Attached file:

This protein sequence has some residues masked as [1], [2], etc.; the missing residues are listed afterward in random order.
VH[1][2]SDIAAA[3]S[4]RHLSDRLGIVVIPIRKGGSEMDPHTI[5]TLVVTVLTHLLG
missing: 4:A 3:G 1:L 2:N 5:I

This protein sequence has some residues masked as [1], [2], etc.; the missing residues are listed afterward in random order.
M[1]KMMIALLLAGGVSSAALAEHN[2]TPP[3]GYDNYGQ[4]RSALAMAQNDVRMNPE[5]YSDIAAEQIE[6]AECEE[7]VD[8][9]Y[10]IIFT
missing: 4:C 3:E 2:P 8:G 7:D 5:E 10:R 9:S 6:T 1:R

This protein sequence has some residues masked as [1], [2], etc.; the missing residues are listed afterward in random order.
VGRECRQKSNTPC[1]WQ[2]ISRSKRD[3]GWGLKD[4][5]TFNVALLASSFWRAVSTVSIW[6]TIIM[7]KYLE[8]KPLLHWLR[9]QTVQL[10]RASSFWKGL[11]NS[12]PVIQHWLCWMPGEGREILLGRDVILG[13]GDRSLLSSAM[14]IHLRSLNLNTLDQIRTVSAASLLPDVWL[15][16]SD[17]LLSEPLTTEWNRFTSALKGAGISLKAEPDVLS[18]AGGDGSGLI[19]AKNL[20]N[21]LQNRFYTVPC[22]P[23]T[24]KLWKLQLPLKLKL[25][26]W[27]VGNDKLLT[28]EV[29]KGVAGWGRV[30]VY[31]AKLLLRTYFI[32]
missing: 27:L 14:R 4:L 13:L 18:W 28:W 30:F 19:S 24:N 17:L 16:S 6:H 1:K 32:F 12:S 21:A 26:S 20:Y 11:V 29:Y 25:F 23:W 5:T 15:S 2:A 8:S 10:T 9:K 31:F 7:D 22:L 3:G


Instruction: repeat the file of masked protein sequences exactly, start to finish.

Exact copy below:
This protein sequence has some residues masked as [1], [2], etc.; the missing residues are listed afterward in random order.
VH[1][2]SDIAAA[3]S[4]RHLSDRLGIVVIPIRKGGSEMDPHTI[5]TLVVTVLTHLLG
missing: 4:A 3:G 1:L 2:N 5:I

This protein sequence has some residues masked as [1], [2], etc.; the missing residues are listed afterward in random order.
M[1]KMMIALLLAGGVSSAALAEHN[2]TPP[3]GYDNYGQ[4]RSALAMAQNDVRMNPE[5]YSDIAAEQIE[6]AECEE[7]VD[8][9]Y[10]IIFT
missing: 4:C 3:E 2:P 8:G 7:D 5:E 10:R 9:S 6:T 1:R

This protein sequence has some residues masked as [1], [2], etc.; the missing residues are listed afterward in random order.
VGRECRQKSNTPC[1]WQ[2]ISRSKRD[3]GWGLKD[4][5]TFNVALLASSFWRAVSTVSIW[6]TIIM[7]KYLE[8]KPLLHWLR[9]QTVQL[10]RASSFWKGL[11]NS[12]PVIQHWLCWMPGEGREILLGRDVILG[13]GDRSLLSSAM[14]IHLRSLNLNTLDQIRTVSAASLLPDVWL[15][16]SD[17]LLSEPLTTEWNRFTSALKGAGISLKAEPDVLS[18]AGGDGSGLI[19]AKNL[20]N[21]LQNRFYTVPC[22]P[23]T[24]KLWKLQLPLKLKL[25][26]W[27]VGNDKLLT[28]EV[29]KGVAGWGRV[30]VY[31]AKLLLRTYFI[32]
missing: 27:L 14:R 4:L 13:L 18:W 28:W 30:F 19:S 24:N 17:L 16:S 6:H 1:K 32:F 12:S 21:A 26:S 20:Y 11:V 29:Y 25:F 23:W 5:T 15:S 2:A 8:S 10:T 9:K 31:F 7:D 22:L 3:G